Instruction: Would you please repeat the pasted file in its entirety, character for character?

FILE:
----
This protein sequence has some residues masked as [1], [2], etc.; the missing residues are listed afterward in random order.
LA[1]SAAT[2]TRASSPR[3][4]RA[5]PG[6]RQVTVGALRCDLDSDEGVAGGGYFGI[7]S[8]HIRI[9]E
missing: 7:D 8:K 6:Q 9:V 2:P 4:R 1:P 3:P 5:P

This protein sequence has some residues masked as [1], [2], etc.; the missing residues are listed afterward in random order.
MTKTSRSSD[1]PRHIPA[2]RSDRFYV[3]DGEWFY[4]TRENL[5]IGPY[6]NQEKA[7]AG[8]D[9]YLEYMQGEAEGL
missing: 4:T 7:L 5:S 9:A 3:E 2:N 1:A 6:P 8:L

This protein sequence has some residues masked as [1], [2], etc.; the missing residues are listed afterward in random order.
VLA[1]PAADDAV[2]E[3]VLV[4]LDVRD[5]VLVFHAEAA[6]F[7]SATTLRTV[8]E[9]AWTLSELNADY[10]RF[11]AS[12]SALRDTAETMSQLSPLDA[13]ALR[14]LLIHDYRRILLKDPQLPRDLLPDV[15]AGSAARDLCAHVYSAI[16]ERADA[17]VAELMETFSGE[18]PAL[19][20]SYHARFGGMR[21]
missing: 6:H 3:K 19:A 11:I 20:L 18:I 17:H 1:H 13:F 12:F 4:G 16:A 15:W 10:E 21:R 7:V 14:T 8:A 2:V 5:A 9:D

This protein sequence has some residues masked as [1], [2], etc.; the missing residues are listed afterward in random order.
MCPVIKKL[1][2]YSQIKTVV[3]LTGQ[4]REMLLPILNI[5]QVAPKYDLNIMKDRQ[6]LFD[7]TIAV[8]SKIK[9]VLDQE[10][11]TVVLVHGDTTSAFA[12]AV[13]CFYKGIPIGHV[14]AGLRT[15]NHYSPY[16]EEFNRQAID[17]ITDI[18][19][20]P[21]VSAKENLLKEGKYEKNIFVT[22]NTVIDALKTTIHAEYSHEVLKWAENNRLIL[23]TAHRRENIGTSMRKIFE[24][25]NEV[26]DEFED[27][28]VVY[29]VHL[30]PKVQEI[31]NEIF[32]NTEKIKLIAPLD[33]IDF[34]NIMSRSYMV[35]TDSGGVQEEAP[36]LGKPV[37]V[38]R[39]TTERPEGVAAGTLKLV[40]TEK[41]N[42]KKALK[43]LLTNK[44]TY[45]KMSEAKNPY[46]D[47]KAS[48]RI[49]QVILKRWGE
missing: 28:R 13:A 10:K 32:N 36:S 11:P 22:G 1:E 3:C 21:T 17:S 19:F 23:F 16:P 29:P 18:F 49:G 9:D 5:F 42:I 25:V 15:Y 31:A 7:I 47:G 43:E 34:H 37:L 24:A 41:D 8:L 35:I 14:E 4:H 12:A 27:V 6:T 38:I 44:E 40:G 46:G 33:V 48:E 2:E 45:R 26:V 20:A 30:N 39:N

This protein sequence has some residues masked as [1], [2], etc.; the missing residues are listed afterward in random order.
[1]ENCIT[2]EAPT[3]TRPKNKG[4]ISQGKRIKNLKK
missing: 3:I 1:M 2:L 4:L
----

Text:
This protein sequence has some residues masked as [1], [2], etc.; the missing residues are listed afterward in random order.
LA[1]SAAT[2]TRASSPR[3][4]RA[5]PG[6]RQVTVGALRCDLDSDEGVAGGGYFGI[7]S[8]HIRI[9]E
missing: 7:D 8:K 6:Q 9:V 2:P 4:R 1:P 3:P 5:P

This protein sequence has some residues masked as [1], [2], etc.; the missing residues are listed afterward in random order.
MTKTSRSSD[1]PRHIPA[2]RSDRFYV[3]DGEWFY[4]TRENL[5]IGPY[6]NQEKA[7]AG[8]D[9]YLEYMQGEAEGL
missing: 4:T 7:L 5:S 9:A 3:E 2:N 1:A 6:P 8:L

This protein sequence has some residues masked as [1], [2], etc.; the missing residues are listed afterward in random order.
VLA[1]PAADDAV[2]E[3]VLV[4]LDVRD[5]VLVFHAEAA[6]F[7]SATTLRTV[8]E[9]AWTLSELNADY[10]RF[11]AS[12]SALRDTAETMSQLSPLDA[13]ALR[14]LLIHDYRRILLKDPQLPRDLLPDV[15]AGSAARDLCAHVYSAI[16]ERADA[17]VAELMETFSGE[18]PAL[19][20]SYHARFGGMR[21]
missing: 6:H 3:K 19:A 11:I 20:L 18:I 17:H 1:H 13:F 12:F 4:G 16:A 15:W 10:E 21:R 7:V 14:T 8:A 2:V 5:A 9:D

This protein sequence has some residues masked as [1], [2], etc.; the missing residues are listed afterward in random order.
MCPVIKKL[1][2]YSQIKTVV[3]LTGQ[4]REMLLPILNI[5]QVAPKYDLNIMKDRQ[6]LFD[7]TIAV[8]SKIK[9]VLDQE[10][11]TVVLVHGDTTSAFA[12]AV[13]CFYKGIPIGHV[14]AGLRT[15]NHYSPY[16]EEFNRQAID[17]ITDI[18][19][20]P[21]VSAKENLLKEGKYEKNIFVT[22]NTVIDALKTTIHAEYSHEVLKWAENNRLIL[23]TAHRRENIGTSMRKIFE[24][25]NEV[26]DEFED[27][28]VVY[29]VHL[30]PKVQEI[31]NEIF[32]NTEKIKLIAPLD[33]IDF[34]NIMSRSYMV[35]TDSGGVQEEAP[36]LGKPV[37]V[38]R[39]TTERPEGVAAGTLKLV[40]TEK[41]N[42]KKALK[43]LLTNK[44]TY[45]KMSEAKNPY[46]D[47]KAS[48]RI[49]QVILKRWGE
missing: 28:R 13:A 10:K 32:N 36:S 11:P 22:G 1:E 3:C 21:T 17:S 19:F 23:F 16:P 29:P 18:F 49:G 9:D 5:F 42:I 25:V 15:Y 31:A 7:I 47:G 43:E 34:H 37:L 24:A 41:D 8:L 35:I 14:E 4:H 12:A 27:V 6:T 38:I 44:E 40:G 46:G 33:V 48:E 2:E 45:R 26:V 20:A 30:N 39:N

This protein sequence has some residues masked as [1], [2], etc.; the missing residues are listed afterward in random order.
[1]ENCIT[2]EAPT[3]TRPKNKG[4]ISQGKRIKNLKK
missing: 3:I 1:M 2:L 4:L